A legacy of education innovation in the sciences and the development of the School of Mathematics, Science and Engineering

Throughout the University of the Incarnate Word's history, the School of Mathematics, Science and Engineering has transformed from a small program to a school with a wide variety of challenging undergraduate and graduate degree programs.


Early Years

The origins of the science programs are central to the growth of the University. In 1923, Mother Columkille Colbert, CCVI, former president of then-Incarnate Word College, spearheaded the appeal to gain University accreditation and pioneered significant and exciting advancements in the science programs not the least of which was the development of a brand new science facility. In 1926, construction was finished and the new Science Hall was unveiled. Soon after, the accrediting agency noted the University’s grand improvements and accreditation was granted.

Science Boom

After years of course development, both on the undergraduate and graduate level, the School of Math, Science and Engineering skyrocketed during the 1960s. Due to the Cold War and stiff competition with Russia in both science and technology, the United States government was prepared to invest more into American collegiate education, particularly in the math, science and engineering fields. During this time, the School of Math, Science and Engineering grew in enrollment and expanded its fields of study.

While the 1960s inspired Americans to look toward the stars, the 1970s brought renewed interest in the exploration of the Earth. The decade would see a boom of programs at Incarnate Word College, including in biology and archeology. Incarnate Word College’s unique natural setting made it an ideal site for the study of archeological deposits, rare specimens and life – both modern and prehistoric - on the grounds.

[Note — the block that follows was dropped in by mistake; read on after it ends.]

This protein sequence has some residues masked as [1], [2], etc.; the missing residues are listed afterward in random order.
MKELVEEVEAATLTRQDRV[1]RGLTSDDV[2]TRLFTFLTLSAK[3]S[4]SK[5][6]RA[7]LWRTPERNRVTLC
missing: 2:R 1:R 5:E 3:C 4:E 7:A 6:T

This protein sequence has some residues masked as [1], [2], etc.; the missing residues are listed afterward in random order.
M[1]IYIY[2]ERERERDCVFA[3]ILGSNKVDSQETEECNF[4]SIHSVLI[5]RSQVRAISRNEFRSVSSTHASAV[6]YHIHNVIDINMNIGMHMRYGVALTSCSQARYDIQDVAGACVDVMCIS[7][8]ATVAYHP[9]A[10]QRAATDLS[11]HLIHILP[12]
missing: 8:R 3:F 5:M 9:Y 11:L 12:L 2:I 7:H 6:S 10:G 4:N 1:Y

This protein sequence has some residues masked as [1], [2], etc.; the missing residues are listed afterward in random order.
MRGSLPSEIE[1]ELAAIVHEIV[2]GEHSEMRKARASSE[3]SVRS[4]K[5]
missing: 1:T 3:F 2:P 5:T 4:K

Nutrition education, now part of SMSE, also evolved and began to be cited as a model for other such programs in the U.S. Sr. Eleanor Ann Young, CCVI, an educator and researcher who would lead the first studies showing hereditary lactase deficiency in Hispanics, headed the program and established the nutrition laboratory.

The 1980s brought even more growth with the establishment of an endowed chair in biology and advancements in technology and offerings, such as environmental science.

The program today would not have sustained growth without certain faculty members that stood at the center of the development of this school. Sr. Claude Marie Faust, CCVI, former chair of the mathematics department, and Sr. Pascaline Mulrooney, CCVI, a chemistry professor, both served long tenures at the University during the integral years of program development.

Cutting-Edge Education, Leading Research

Recent years have brought even more developments and important advancements. In 2006, the University completed two major construction projects to house the School of Mathematics, Science and Engineering. The Science Hall underwent a $14 million renovation and was renamed the Bonilla Science Hall in honor of former U.S. Rep. Henry Bonilla. Additionally, construction was completed on the new AT&T Science Center, a five-story facility next to the Bonilla Science Hall. The completion of these projects provided SMSE with state-of-the-art labs and equipment to support teaching and research for years to come.

In addition to these projects, SMSE also opened the Solar House. Constructed under the direction of Dr. Allison Whittmore, then chair of the engineering department, more than 30 engineering students helped plan and oversee the development of this self-sustaining, award-winning structure with net zero daily energy consumption. The facility has Platinum LEED Certification and uses recycled water and materials. The facility is used for teaching and has been cited as a model for environmentally friendly construction.

Faculty have also worked hard to offer field work, research and professional development opportunities to students. This includes travel to conferences, presentation opportunities and the chance to work on select on-campus programs and camps designed to introduce young people to the sciences, such as the Gems program and SEMI. SMSE has also formed dynamic partnerships with leading institutions such as the National Science Foundation, US Department of Defense, US Department of Education, Joint Base San Antonio, CPS Energy and more to further advance learning opportunities for our students.

Today, SMSE students have more opportunities than ever to expand their understanding of the sciences and explore practical work in their field of study.